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Abiogenesis theory and biogenesis theory

We know that since ancient times people have had the desire to know the world. The more we know about it, the more we can act to improve our lives, understanding that care must be taken not to alter the balance of the environment.

One of the questions that humans, scientists or not, from different cultures and religions have sought (and seek) to answer is this: How did life come about? (Problem). To answer this question, several theories (hypotheses) different ones have already been created.

Regarding the origin of life, among the theories (hypotheses) best known we have:

  • The abiogenesis theory, accepted until the mid-nineteenth century, states that life can be spontaneously generated;
  • The biogenesis theoryaccording to which life can only be produced by another pre-existing life;
  • O creationism, which explains the emergence of life from the will of a divine creator;
  • The cosmic panspermia, for which life on Earth originated from living beings from outer space.

To facilitate understanding of when an explanation is scientific, and when it is unscientific, we will present a summary of the scientific work and the debates that were held between the proponents of abiogenesis theory and those of biogenesis theory.

To the Greek philosopher Aristotle (384-322 BC), life was spontaneously generated by an active principle (a type of energy capable of producing life). He defended, therefore, the theory called abiogenesis, whose name comes from the Greek: The (prefix meaning "without"); bio (means "life") and genesis (means "origin").

For centuries, famous sages and physicians such as Paracelsus (1493-1541) and Van Helmont (1579-1644) have been working on Aristotle's theory, that is, considering that life arose spontaneously.

Van Helmont did an experiment to prove this theory: he put in a box a dirty shirt with a lot of sweat and wheat germ. About three weeks later, mouse pups were born. He "proved" thus that the mice had been spontaneously generated, and human sweat would have been the active principle.

Some scientists doubted these claims, saying they were false, and sought to refute them based on experiments. One of them, the Italian biologist Franscesco Redi (1626-1697), formulated a different hypothesis: the theory of biogenesis, according to which life is produced only by pre-existing life.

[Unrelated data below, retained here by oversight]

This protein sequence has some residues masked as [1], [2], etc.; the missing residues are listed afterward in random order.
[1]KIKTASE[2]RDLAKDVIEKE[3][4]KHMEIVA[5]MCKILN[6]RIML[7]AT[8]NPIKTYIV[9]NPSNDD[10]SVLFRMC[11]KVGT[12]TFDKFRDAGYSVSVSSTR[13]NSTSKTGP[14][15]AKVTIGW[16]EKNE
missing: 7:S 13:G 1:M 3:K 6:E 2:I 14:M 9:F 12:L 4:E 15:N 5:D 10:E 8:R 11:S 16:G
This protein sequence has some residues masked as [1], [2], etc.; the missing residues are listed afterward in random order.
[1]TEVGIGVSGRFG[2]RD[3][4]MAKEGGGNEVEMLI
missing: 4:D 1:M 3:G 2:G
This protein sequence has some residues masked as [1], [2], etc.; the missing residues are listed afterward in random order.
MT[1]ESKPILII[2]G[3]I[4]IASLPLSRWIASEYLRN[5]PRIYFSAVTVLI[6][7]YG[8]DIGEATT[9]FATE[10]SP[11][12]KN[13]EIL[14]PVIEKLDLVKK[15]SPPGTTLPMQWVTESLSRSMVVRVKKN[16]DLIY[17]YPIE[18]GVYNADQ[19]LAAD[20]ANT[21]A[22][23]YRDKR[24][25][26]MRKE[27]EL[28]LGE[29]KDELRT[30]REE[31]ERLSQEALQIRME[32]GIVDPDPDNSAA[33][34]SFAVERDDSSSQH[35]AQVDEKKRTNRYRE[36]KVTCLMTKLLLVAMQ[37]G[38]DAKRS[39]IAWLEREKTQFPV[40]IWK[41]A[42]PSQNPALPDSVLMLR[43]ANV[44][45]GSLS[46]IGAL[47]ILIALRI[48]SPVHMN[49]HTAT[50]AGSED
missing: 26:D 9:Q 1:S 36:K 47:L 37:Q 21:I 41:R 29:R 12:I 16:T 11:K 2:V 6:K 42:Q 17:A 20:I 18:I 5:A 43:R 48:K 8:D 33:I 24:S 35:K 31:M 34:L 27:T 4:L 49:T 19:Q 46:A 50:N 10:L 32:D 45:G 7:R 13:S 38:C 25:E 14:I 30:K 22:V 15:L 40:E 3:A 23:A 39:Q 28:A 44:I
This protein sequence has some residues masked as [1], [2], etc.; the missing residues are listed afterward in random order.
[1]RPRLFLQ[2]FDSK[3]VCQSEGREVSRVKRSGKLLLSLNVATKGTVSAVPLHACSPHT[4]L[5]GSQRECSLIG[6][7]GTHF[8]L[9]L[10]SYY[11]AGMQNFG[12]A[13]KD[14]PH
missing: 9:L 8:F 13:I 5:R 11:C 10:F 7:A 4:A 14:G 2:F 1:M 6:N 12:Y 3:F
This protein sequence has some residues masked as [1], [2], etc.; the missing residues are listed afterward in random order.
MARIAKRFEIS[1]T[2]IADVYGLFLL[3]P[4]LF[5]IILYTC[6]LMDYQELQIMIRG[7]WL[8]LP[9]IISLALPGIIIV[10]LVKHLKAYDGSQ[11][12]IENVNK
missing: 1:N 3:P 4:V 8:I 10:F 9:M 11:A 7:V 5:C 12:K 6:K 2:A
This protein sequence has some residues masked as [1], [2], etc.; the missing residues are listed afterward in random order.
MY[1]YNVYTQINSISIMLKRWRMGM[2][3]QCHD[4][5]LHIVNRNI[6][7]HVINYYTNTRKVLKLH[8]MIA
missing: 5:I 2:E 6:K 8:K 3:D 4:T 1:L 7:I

Redi then researched how insect larvae appeared in decaying flesh and found that fly larvae (which would give rise to new flies) came from eggs laid by adult flies. Thus Redi, to prove his theory, put in pieces two pieces of meat. One of the Redi bottles kept closed and the other opened. In the jar where the capped pieces of meat were placed, no larva appeared because the adult flies did not have access to meat to lay the eggs.

With this experiment, he invalidated the theory of spontaneous generation and proved that his hypothesis was correct: life is only produced by pre-existing life.

Although refuted by Redi, the idea of ​​spontaneous generation still persisted, about a century, to explain the emergence of certain living beings. Many thought that microorganisms (eg bacteria), being simpler than mice and flies, arose spontaneously.

In order for the idea of ​​spontaneous generation to be definitively rejected, the Italian researcher Lazzaro Spallanzani (1729-1799) did an experiment similar to that performed by Redi. He boiled broth in jars and destroyed the microorganisms present there. It kept some vials closed and some open. The microorganisms reappeared only in the opened vials.

Proponents of the theory of abiogenesis contested the results of Spallanzani's experiment, making the assumption that shortness of breath a substance (the active ingredient) that would turn the broth into living things was not present.

It was not until the mid-nineteenth century that the French scientist Louis Pasteur he refuted the theory of abiogenesis (idea of ​​spontaneous generation) with a series of controlled experiments.

  1. Pasteur put broth in two S-necked glass jars and boiled both broths.
  2. After cooling the broth he broke the neck and S of one of the flasks allowing the microorganisms to enter the air and grow in the broth.
  3. In the second vial the neck and S was kept causing microorganisms and dust to remain trapped in the curvature of the neck. Thus air came into the flask, but no new organisms appeared in the broth.

Pasteur concluded from this experiment that microorganisms were present in the air, but if they were isolated they would not spontaneously appear in the broth.

The debate over the theory of spontaneous generation is an example that observations and assumptions can lead to erroneous conclusions and innovative solutions may take many years to accept.

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